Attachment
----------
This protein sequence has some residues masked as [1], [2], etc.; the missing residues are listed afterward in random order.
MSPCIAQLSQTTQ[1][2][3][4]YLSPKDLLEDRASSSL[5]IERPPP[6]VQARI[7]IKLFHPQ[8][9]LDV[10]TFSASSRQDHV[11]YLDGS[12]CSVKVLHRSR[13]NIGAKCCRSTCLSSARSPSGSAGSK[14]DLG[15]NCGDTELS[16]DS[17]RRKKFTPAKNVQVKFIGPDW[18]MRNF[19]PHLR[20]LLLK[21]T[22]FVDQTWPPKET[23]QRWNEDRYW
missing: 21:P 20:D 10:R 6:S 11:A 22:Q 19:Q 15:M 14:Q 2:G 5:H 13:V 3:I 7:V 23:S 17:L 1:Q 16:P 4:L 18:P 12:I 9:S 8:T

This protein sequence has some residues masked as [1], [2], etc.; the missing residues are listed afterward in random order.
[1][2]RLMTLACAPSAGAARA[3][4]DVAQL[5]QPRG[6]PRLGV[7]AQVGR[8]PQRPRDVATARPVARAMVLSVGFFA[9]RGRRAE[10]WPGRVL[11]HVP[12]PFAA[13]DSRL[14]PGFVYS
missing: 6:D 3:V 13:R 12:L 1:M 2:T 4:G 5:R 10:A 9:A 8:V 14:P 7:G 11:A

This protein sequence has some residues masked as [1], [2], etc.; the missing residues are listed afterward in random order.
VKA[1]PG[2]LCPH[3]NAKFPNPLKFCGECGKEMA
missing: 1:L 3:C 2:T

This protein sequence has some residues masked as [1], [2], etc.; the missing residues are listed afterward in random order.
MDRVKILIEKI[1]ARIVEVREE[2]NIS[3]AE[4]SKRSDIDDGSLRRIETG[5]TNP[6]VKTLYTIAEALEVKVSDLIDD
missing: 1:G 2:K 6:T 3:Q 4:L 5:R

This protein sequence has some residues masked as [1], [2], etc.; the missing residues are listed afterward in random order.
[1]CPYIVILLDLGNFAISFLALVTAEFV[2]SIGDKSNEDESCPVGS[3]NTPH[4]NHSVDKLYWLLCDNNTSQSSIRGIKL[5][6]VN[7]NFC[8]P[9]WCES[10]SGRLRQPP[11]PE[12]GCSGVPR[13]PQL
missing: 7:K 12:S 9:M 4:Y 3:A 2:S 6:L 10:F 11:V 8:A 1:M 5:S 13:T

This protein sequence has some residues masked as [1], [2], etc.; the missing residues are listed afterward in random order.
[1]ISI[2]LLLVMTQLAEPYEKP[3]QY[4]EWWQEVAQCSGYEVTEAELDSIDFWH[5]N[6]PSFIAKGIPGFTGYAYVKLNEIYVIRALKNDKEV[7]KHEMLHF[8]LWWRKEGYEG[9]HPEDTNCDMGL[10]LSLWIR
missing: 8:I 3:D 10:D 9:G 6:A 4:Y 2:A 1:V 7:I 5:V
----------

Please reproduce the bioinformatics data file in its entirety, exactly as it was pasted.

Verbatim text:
This protein sequence has some residues masked as [1], [2], etc.; the missing residues are listed afterward in random order.
MSPCIAQLSQTTQ[1][2][3][4]YLSPKDLLEDRASSSL[5]IERPPP[6]VQARI[7]IKLFHPQ[8][9]LDV[10]TFSASSRQDHV[11]YLDGS[12]CSVKVLHRSR[13]NIGAKCCRSTCLSSARSPSGSAGSK[14]DLG[15]NCGDTELS[16]DS[17]RRKKFTPAKNVQVKFIGPDW[18]MRNF[19]PHLR[20]LLLK[21]T[22]FVDQTWPPKET[23]QRWNEDRYW
missing: 21:P 20:D 10:R 6:S 11:A 22:Q 19:Q 15:M 14:Q 2:G 5:H 13:V 3:I 7:V 23:S 17:L 1:Q 16:P 4:L 18:P 12:I 9:S 8:T

This protein sequence has some residues masked as [1], [2], etc.; the missing residues are listed afterward in random order.
[1][2]RLMTLACAPSAGAARA[3][4]DVAQL[5]QPRG[6]PRLGV[7]AQVGR[8]PQRPRDVATARPVARAMVLSVGFFA[9]RGRRAE[10]WPGRVL[11]HVP[12]PFAA[13]DSRL[14]PGFVYS
missing: 6:D 3:V 13:R 12:L 1:M 2:T 4:G 5:R 10:A 9:A 8:V 14:P 7:G 11:A

This protein sequence has some residues masked as [1], [2], etc.; the missing residues are listed afterward in random order.
VKA[1]PG[2]LCPH[3]NAKFPNPLKFCGECGKEMA
missing: 1:L 3:C 2:T

This protein sequence has some residues masked as [1], [2], etc.; the missing residues are listed afterward in random order.
MDRVKILIEKI[1]ARIVEVREE[2]NIS[3]AE[4]SKRSDIDDGSLRRIETG[5]TNP[6]VKTLYTIAEALEVKVSDLIDD
missing: 1:G 2:K 6:T 3:Q 4:L 5:R

This protein sequence has some residues masked as [1], [2], etc.; the missing residues are listed afterward in random order.
[1]CPYIVILLDLGNFAISFLALVTAEFV[2]SIGDKSNEDESCPVGS[3]NTPH[4]NHSVDKLYWLLCDNNTSQSSIRGIKL[5][6]VN[7]NFC[8]P[9]WCES[10]SGRLRQPP[11]PE[12]GCSGVPR[13]PQL
missing: 7:K 12:S 9:M 4:Y 3:A 2:S 6:L 10:F 11:V 8:A 1:M 5:S 13:T

This protein sequence has some residues masked as [1], [2], etc.; the missing residues are listed afterward in random order.
[1]ISI[2]LLLVMTQLAEPYEKP[3]QY[4]EWWQEVAQCSGYEVTEAELDSIDFWH[5]N[6]PSFIAKGIPGFTGYAYVKLNEIYVIRALKNDKEV[7]KHEMLHF[8]LWWRKEGYEG[9]HPEDTNCDMGL[10]LSLWIR
missing: 8:I 3:D 10:D 9:G 6:A 4:Y 2:A 1:V 7:I 5:V